I was asked to create three small paintings featuring butterflies for a special patron. I’ve never done butterflies in encaustic work before, but I didn’t think it would be that much of a departure. I had several ideas on how to tackle creating a butterfly image on wax. I didn’t want to use my usual photo transfer technique because I did not want black butterflies. I could paint the butterflies with wax, or collage butterflies into the wax, or stencil in the butterflies. I decided to try out stencils as I’ve never used that technique before. The above is the result.
To use a stencil, you lay your stencil down on top of the surface and then brush wax on top of the stencil. I fused very, very lightly before pulling the stencil off. It worked! But then, I was stumped because it was way too “stencil-ey” for my tastes. Not very subtle, you know? So I started exploring a bit by filling the lines between the raised orange wax with oil paint. It was looking better, but still I wasn’t happy with it. I was about to scrape the whole thing off when I decided to brush on some medium. The wax atop actually helped tone down the stencil-ey look that I wasn’t too fond of. I kept working on it with additional markmaking in the butterfly wings with a pintool until I was happy with the butterfly. I am intrigued by the stencil technique and I do want to create more stencils to work with in the future.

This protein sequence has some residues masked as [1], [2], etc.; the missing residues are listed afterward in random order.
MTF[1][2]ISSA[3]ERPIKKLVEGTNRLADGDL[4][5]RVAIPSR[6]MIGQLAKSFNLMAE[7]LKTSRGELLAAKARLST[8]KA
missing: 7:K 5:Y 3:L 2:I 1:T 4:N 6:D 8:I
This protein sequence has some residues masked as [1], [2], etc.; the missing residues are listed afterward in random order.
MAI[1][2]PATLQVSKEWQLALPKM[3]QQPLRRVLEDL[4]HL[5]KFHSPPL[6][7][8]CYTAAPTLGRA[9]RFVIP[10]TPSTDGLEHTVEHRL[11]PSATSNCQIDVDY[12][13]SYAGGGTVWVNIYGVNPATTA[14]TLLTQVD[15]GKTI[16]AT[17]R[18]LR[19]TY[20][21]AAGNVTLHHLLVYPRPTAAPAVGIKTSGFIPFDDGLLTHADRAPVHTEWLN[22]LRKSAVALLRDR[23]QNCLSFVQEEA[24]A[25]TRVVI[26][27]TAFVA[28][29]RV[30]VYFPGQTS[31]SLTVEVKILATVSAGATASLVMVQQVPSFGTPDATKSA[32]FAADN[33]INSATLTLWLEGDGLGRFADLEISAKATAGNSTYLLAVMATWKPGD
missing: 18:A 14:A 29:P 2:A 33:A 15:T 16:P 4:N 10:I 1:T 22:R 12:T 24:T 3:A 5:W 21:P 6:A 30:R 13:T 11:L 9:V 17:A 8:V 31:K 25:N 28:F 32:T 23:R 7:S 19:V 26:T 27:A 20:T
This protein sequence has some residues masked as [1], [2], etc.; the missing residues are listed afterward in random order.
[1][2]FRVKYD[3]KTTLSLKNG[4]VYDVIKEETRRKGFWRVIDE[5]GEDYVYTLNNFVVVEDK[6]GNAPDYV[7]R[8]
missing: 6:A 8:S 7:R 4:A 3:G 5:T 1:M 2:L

I created two more paintings, but with a different technique which I still have to document.
And who is this special patron? It’s my 3-year old niece! I wanted the pieces to be light and happy, appropriate for a 3 year old little girl’s room. But I also wanted the pieces to be not so childish that she would outgrow them as she got older. Maybe she will even want them when she is in her picky teen years.